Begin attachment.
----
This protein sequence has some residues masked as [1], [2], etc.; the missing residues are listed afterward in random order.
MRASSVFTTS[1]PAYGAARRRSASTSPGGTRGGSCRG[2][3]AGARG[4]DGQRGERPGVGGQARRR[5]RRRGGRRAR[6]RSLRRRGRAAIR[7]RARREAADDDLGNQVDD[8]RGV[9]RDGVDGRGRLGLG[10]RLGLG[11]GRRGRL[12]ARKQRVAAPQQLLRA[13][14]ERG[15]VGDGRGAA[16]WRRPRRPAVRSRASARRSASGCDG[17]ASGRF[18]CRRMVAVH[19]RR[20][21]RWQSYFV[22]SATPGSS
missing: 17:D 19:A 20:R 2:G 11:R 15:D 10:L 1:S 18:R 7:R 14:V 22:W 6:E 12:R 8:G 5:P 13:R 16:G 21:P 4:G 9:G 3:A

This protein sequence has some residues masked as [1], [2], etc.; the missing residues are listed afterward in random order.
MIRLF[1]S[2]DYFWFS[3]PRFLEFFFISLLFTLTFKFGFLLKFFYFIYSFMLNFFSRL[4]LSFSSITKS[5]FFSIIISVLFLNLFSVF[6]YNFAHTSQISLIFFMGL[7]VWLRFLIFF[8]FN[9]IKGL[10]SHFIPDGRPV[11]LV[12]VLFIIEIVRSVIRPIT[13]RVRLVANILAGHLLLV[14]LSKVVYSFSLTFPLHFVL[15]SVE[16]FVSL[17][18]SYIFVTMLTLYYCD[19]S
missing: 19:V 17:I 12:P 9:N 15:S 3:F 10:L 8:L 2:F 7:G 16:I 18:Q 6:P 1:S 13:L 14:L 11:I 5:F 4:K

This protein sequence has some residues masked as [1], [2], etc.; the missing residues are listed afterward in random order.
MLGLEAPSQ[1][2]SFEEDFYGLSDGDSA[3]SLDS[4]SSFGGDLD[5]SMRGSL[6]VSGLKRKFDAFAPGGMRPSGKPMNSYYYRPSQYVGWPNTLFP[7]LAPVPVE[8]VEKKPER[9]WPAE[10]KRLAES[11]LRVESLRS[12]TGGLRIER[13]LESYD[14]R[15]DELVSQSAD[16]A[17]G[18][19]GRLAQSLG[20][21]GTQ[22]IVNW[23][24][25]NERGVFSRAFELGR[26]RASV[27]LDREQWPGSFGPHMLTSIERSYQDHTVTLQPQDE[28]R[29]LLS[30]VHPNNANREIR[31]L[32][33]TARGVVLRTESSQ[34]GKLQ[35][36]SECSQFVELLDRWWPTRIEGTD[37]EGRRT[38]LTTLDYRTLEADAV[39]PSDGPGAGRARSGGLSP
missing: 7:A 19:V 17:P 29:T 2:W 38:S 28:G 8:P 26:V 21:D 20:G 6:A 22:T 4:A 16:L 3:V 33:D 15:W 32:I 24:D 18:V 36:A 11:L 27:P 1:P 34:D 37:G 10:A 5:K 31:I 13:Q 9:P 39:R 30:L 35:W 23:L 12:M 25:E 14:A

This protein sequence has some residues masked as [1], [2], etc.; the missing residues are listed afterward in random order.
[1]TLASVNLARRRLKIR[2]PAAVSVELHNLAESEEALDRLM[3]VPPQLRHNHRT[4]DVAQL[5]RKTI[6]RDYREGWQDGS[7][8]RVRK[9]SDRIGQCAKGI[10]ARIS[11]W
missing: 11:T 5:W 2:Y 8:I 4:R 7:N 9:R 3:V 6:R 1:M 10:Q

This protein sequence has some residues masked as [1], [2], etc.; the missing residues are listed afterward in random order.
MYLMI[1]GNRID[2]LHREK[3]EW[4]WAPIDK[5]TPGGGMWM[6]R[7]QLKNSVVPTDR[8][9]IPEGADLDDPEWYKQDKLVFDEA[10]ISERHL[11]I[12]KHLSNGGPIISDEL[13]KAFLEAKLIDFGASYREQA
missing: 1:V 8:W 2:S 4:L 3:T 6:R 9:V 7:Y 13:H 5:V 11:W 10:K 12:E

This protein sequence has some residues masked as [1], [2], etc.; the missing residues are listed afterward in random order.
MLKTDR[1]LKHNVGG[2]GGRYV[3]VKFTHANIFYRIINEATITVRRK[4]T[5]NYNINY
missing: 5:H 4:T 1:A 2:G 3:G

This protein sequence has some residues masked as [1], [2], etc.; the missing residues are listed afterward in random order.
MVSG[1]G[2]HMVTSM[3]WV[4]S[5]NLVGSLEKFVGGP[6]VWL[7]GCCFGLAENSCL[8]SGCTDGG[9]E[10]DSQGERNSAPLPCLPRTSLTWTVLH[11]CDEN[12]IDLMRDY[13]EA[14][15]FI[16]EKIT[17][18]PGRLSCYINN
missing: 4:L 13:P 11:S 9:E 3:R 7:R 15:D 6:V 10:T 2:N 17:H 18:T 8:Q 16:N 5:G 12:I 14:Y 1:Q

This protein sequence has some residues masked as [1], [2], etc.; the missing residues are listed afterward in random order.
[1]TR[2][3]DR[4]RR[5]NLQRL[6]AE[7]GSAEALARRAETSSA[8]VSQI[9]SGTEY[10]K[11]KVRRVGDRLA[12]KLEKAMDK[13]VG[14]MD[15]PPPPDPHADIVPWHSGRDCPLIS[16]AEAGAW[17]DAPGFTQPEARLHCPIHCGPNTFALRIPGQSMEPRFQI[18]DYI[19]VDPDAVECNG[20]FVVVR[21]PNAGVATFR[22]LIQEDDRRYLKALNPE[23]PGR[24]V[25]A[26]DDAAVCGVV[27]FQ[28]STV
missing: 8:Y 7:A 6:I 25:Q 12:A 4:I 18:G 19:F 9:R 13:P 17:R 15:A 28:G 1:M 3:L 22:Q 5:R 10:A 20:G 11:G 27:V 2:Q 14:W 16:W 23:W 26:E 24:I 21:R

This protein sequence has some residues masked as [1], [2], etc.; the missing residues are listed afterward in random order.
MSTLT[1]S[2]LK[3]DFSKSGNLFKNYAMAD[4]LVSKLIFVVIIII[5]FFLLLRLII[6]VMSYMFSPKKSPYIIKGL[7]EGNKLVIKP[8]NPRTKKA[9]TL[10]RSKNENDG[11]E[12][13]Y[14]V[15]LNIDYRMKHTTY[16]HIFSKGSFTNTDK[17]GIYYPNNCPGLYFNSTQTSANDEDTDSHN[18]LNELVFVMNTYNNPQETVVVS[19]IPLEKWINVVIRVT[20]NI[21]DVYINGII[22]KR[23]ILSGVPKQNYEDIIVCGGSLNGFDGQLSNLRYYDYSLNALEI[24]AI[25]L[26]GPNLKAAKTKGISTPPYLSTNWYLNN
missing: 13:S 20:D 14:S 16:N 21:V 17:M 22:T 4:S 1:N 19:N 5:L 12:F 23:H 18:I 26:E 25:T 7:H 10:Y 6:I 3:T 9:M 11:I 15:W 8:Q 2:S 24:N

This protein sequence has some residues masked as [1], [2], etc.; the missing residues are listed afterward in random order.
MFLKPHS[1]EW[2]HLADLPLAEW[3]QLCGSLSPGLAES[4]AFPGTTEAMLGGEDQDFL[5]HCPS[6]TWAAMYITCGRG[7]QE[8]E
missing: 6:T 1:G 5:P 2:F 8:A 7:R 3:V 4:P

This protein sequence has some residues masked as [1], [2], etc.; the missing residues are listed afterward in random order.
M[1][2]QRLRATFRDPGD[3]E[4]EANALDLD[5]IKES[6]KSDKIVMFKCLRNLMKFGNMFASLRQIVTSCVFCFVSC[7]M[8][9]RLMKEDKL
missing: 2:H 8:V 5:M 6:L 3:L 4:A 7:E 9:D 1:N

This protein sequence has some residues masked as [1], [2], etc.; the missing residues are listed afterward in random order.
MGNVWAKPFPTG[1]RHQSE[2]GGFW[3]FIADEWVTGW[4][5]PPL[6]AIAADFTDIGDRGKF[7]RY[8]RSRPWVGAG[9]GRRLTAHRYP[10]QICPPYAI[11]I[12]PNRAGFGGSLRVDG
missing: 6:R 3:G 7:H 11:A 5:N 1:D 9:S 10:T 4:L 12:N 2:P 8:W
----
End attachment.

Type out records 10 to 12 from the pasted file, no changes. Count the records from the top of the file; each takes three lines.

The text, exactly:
This protein sequence has some residues masked as [1], [2], etc.; the missing residues are listed afterward in random order.
MFLKPHS[1]EW[2]HLADLPLAEW[3]QLCGSLSPGLAES[4]AFPGTTEAMLGGEDQDFL[5]HCPS[6]TWAAMYITCGRG[7]QE[8]E
missing: 6:T 1:G 5:P 2:F 8:A 7:R 3:V 4:P

This protein sequence has some residues masked as [1], [2], etc.; the missing residues are listed afterward in random order.
M[1][2]QRLRATFRDPGD[3]E[4]EANALDLD[5]IKES[6]KSDKIVMFKCLRNLMKFGNMFASLRQIVTSCVFCFVSC[7]M[8][9]RLMKEDKL
missing: 2:H 8:V 5:M 6:L 3:L 4:A 7:E 9:D 1:N

This protein sequence has some residues masked as [1], [2], etc.; the missing residues are listed afterward in random order.
MGNVWAKPFPTG[1]RHQSE[2]GGFW[3]FIADEWVTGW[4][5]PPL[6]AIAADFTDIGDRGKF[7]RY[8]RSRPWVGAG[9]GRRLTAHRYP[10]QICPPYAI[11]I[12]PNRAGFGGSLRVDG
missing: 6:R 3:G 7:H 11:A 5:N 1:D 9:S 10:T 4:L 12:N 2:P 8:W